Proverbs 23:20
Parallel Verses
King James Version
Be not among winebibbers; among riotous eaters of flesh:

Darby Bible Translation
Be not among winebibbers, among riotous eaters of flesh.

World English Bible
Don't be among ones drinking too much wine, or those who gorge themselves on meat:

Young's Literal Translation
Be not thou among quaffers of wine, Among gluttonous ones of flesh,

Proverbs 23:20 Parallel
Commentary
King James Translators' Notes

of flesh: Heb. of their flesh

Geneva Study Bible

Be not among winebibbers; among riotous eaters of flesh:Proverbs 23:20 Parallel Commentaries

Library
The Portrait of a Drunkyard
'Who hath woe? who hath sorrow? who hath contentions? who hath babbling? who hath wounds without cause? who hath redness of eyes? 30. They that tarry long at the wine; they that go to seek mixed wine. 31. Look not thou upon the wine when it is red, when it giveth his colour in the cup, when it moveth itself aright. 32. At the last it biteth like a serpent, and stingeth like an adder. 33. Thine eyes shall behold strange women, and thine heart shall utter perverse things. 34. Yea, thou shalt be as
Alexander Maclaren—Expositions of Holy Scripture

Three Important Precepts
A sermon (No. 2152) intended for reading on Lord's Day, July 13th, 1890, delivered by C. H. Spurgeon at the Metropolitan Tabernacle, Newington, on Lord's Day Evening, June 22nd, 1890. "Hear thou, my son, and be wise, and guide thine heart in the way."--Proverbs 23:19. The words are very direct and personal; and that is what I wish my sermon to be. My soul is more and more set upon immediate conversions. I have no voice with which to play the orator; I have only enough strength to be an earnest pleader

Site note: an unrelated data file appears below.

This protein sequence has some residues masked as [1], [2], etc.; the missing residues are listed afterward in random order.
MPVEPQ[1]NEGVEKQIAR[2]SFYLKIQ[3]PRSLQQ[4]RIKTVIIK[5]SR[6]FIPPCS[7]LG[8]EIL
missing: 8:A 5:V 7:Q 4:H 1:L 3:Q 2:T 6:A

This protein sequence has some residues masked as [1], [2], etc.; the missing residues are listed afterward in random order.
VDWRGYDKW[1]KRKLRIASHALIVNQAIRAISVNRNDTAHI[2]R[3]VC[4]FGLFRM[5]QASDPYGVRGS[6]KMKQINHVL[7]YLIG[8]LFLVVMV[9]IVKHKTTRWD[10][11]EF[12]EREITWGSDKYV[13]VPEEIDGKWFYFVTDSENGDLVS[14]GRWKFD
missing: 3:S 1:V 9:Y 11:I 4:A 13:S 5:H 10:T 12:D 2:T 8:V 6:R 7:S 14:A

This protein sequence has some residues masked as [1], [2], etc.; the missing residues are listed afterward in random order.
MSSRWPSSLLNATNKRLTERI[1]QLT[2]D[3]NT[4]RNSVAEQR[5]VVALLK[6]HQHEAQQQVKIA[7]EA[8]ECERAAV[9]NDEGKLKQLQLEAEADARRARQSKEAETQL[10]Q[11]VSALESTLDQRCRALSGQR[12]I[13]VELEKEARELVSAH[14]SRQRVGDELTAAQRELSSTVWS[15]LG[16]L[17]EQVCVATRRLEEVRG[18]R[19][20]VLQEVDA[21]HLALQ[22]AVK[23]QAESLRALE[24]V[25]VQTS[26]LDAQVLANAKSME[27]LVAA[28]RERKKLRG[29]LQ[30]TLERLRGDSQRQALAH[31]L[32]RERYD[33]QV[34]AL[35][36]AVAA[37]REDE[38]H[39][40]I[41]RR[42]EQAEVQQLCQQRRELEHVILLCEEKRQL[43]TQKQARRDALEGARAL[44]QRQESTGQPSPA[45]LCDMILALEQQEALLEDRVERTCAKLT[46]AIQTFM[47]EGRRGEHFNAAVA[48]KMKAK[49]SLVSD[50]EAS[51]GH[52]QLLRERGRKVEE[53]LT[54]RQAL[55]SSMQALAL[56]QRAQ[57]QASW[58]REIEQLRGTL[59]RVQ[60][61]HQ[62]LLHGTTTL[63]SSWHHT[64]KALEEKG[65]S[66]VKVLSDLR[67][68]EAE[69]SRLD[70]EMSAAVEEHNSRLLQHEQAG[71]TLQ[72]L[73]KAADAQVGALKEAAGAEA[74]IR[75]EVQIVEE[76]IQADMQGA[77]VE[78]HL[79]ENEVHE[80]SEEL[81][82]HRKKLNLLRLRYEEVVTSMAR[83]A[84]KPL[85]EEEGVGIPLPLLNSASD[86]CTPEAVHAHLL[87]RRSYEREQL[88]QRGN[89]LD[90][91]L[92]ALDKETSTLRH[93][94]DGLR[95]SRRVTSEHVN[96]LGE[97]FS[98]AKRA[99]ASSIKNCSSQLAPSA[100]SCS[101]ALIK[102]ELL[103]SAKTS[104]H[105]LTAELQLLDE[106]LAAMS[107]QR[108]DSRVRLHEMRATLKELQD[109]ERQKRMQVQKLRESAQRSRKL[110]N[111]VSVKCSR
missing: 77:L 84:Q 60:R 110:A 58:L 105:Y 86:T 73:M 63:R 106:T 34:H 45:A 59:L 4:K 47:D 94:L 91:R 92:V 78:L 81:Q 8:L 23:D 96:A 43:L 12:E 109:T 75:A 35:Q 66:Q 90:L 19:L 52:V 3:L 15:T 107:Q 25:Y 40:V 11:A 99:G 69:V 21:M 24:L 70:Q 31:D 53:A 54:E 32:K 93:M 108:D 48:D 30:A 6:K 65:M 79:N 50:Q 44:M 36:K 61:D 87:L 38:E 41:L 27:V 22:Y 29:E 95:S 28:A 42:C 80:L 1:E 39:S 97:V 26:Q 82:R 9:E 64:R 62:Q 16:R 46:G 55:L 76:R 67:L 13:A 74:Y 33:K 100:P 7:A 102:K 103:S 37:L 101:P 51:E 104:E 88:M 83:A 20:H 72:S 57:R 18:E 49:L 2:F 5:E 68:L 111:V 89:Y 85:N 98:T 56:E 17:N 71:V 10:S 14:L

C.H. Spurgeon—Sermons on Proverbs

Buying the Truth
A sermon (No. 3449) published on Thursday, March 11th, 1915; Delivered on Lord's Day evening, June 26th 1870, at the Metropolitan Tabernacle, Newington, by C. H. Spurgeon. "Buy the truth, and sell it not."--Proverbs 23:23. John Bunyan pictures the pilgrims as passing at one time through Vanity Fair, and in Vanity Fair there were to be found all kinds of merchandise, consisting of the pomps and vanities, the lusts and pleasures of this present life and of the flesh. Now all the dealers, when they
C.H. Spurgeon—Sermons on Proverbs

How those are to be Admonished who Sin from Sudden Impulse and those who Sin Deliberately.
(Admonition 33.). Differently to be admonished are those who are overcome by sudden passion and those who are bound in guilt of set purpose. For those whom sudden passion overcomes are to be admonished to regard themselves as daily set in the warfare of the present life, and to protect the heart, which cannot foresee wounds, with the shield of anxious fear; to dread the hidden darts of the ambushed foe, and, in so dark a contest, to guard with continual attention the inward camp of the soul. For,
Leo the Great—Writings of Leo the Great

Secondly, for Thy Words.
1. Remember, that thou must answer for every idle word, that in multiloquy, the wisest man shall overshoot himself. Avoid, therefore, all tedious and idle talk, from which seldom arises comfort, many times repentance: especially beware of rash answers, when the tongue outruns the mind. The word was thine whilst thou didst keep it in; it is another's as soon as it is out. O the shame, when a man's own tongue shall be produced a witness, to the confusion of his own face! Let, then, thy words be few,
Lewis Bayly—The Practice of Piety

The Comforts Belonging to Mourners